This past year the Tokyo Metro has been brought to life in many different ways, ranging from a spaghetti-alien map to, well, a 3-D spaghetti-alien map. But it’s the latest re-imagining of the Tokyo Metro in the highly versatile SVG format that’s currently causing a lot of commotion online.

Designer Naoki Hashimoto created a full topographical map of the entire Tokyo Metro as part of the 2014 SVG Advent Calendar – a countdown to Christmas where every day fans of the SVG (Scalable Vector Graphics) format get a new public domain toy to play with. Since other days on the advent calendar have resulted in “presents” like a cartoon Santa telling you not to accept gifts from strangers, and a choose-you-own-hex-color Hatsune Miku, the Tokyo Metro map looks even more impressive in comparison.

▼ “Mom, can I open tomorrow’s too? Today’s sucks.”

santa_mikuAdventar (shino212 and mei331)

Hashimoto’s Tokyo Metro map is extremely detailed and accurate. Just take a look at these zoomed-out and zoomed-in screenshots.

▼ If there’s a place you wanna get, I can get you there I bet! I’m the-


▼ Woah. Sorry kid. I can’t read that. You’re on your own.


Now I know what you’re thinking: wait a minute, we already have maps like that of the Tokyo Metro. But you’re only half-right. If you just need something to look at quick to find a train, then yeah, there’s maps available in read-only formats and slightly-interactive formats for you. But if you want to do something more, like say animate a map, or trace out a virtual path, or add music or sounds, or turn it into a game or something, then a pdf image isn’t going to cut it. That’s where the public domain SVG version of the map comes in, allowing for much more customization.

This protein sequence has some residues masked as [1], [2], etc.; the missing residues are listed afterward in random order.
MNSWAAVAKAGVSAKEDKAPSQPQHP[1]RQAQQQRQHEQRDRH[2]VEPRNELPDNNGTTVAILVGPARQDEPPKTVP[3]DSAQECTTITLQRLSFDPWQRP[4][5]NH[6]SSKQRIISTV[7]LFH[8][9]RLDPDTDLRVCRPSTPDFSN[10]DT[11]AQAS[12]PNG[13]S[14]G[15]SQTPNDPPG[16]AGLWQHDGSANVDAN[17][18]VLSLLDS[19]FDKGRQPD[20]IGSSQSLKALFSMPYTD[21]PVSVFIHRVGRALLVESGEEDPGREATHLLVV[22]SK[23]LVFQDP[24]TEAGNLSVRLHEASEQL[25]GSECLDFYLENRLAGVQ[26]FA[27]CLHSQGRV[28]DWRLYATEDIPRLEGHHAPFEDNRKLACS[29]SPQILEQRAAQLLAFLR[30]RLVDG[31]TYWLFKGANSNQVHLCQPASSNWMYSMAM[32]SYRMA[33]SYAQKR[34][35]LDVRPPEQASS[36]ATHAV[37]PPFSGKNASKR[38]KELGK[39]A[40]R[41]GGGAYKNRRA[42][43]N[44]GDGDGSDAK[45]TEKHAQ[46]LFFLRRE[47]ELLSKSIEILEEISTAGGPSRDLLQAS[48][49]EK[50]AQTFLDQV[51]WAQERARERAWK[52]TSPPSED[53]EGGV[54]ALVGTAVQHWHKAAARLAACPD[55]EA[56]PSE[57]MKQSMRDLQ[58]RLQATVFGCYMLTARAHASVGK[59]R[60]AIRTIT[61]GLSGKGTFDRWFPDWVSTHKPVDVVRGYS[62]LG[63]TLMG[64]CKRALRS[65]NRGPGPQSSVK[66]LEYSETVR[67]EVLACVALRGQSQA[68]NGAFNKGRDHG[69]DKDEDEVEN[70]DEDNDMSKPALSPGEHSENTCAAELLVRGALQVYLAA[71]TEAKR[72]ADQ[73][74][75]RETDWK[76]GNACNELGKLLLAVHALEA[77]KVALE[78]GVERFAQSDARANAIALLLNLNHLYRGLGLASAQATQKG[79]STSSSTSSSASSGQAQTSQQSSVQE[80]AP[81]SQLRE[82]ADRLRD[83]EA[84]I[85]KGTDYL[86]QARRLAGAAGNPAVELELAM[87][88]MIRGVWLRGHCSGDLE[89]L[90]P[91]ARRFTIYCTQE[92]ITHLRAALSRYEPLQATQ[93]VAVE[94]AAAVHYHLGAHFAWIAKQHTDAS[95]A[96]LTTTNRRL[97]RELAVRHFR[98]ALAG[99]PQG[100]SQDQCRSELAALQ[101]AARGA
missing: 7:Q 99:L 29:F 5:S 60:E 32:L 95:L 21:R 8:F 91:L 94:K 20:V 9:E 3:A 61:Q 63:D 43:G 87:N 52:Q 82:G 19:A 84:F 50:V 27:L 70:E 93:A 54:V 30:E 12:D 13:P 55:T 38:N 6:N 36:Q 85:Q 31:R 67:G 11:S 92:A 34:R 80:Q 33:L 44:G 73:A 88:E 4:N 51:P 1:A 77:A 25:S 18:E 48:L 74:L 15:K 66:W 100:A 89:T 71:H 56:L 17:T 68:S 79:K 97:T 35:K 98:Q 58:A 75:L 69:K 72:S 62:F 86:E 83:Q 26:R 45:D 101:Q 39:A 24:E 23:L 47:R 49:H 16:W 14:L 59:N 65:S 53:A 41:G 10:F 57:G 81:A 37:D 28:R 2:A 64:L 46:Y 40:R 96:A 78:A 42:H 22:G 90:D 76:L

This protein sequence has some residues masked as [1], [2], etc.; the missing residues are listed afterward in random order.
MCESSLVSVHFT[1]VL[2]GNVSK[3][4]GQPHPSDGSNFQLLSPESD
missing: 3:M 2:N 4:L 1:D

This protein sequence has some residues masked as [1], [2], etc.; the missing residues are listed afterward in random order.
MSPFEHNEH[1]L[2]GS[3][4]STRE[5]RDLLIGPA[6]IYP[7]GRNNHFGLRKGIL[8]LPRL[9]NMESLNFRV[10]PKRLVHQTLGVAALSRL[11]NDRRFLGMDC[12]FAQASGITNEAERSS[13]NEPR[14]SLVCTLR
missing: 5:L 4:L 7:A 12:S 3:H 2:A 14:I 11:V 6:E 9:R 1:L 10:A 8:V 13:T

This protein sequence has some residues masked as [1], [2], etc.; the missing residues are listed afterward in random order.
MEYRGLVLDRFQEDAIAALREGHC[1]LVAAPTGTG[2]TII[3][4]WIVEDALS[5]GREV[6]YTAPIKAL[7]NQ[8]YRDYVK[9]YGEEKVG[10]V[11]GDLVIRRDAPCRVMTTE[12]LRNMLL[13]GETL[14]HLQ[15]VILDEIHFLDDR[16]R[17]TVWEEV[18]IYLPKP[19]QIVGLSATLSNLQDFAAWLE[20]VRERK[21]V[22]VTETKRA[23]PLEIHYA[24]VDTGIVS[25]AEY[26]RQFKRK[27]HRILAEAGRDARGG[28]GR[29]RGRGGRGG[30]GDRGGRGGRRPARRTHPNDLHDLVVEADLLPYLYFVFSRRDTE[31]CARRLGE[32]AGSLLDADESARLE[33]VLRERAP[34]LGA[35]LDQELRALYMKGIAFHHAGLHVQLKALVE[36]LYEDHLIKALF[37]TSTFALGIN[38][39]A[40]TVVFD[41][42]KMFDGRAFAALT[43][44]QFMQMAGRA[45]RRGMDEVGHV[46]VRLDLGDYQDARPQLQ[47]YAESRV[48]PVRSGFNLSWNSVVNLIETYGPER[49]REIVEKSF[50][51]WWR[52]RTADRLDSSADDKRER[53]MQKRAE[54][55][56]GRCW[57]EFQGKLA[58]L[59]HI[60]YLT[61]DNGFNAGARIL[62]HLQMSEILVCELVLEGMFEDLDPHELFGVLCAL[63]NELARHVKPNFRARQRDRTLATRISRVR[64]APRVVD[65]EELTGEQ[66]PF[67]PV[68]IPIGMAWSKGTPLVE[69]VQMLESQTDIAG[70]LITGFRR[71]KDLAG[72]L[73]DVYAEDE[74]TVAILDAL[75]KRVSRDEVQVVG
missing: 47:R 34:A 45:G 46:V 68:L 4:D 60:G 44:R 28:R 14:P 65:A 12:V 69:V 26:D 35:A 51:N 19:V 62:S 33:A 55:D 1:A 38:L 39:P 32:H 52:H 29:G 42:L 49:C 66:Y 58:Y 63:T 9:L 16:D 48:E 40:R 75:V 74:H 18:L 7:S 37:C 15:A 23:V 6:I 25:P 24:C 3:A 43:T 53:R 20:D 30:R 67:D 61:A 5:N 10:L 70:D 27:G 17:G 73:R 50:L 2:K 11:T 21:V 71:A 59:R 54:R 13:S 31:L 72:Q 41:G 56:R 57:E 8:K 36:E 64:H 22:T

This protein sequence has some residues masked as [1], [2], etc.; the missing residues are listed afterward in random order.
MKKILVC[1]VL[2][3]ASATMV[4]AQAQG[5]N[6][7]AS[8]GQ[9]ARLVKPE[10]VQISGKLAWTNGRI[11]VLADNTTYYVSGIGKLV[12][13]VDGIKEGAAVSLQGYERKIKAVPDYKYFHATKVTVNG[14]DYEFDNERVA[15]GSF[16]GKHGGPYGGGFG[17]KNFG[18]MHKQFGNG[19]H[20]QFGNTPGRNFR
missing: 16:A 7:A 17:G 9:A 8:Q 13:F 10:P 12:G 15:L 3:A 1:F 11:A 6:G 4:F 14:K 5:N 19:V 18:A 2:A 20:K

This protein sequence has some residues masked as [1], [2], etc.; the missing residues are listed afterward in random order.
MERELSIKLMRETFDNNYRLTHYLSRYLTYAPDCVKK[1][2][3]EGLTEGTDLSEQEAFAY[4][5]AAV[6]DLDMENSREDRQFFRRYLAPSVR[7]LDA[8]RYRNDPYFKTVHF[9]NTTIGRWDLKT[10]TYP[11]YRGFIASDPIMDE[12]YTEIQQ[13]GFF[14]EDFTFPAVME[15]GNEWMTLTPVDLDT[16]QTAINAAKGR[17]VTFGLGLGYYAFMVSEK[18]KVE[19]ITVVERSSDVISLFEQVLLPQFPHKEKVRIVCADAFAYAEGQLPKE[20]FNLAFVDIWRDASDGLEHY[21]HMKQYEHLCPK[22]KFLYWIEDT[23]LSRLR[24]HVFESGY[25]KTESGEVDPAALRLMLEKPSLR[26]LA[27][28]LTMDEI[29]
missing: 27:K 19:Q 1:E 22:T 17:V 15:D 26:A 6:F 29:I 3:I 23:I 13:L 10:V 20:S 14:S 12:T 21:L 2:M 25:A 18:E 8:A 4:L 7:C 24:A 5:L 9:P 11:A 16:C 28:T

▼ “I made a SVG Tokyo Metro map and released it into the public domain. Feel free to distribute it, change it, sell it, boil it and/or bake it!” (Yes he actually said this.)

The map’s creator says that his inspiration was the admiration he’s always had for the London Tube Map and its creator Harry Beck. Back in 1931, Beck’s subway map that used only straight lines and 45/90-degree angles was the first of its kind. Before then subway lines were simply drawn over normal maps, meaning that you got something that looked more like a diagram of a heart than a guide to transportation.

▼ Uh, I think we change trains at the left ventricle?

old londonWikipedia

Now, over 80 years later, Beck’s map is still used as the template for railroad systems all over the world, inspiring new generations of railroad otaku everywhere.

▼ Ohh, silly us. It was the right ventricle all this time.

new londonWikipedia

Hashimoto says that he has lots of plans for the future of his map, including adding station and traffic information, landmarks, and more languages in preparation for the 2020 Tokyo Olympics. With all the steam the project has gathered online so far, it’s on the right track to achieving those goals and more.

View the map in its entirety here.

Source: NetLab, Wikipedia
Images: Liner Note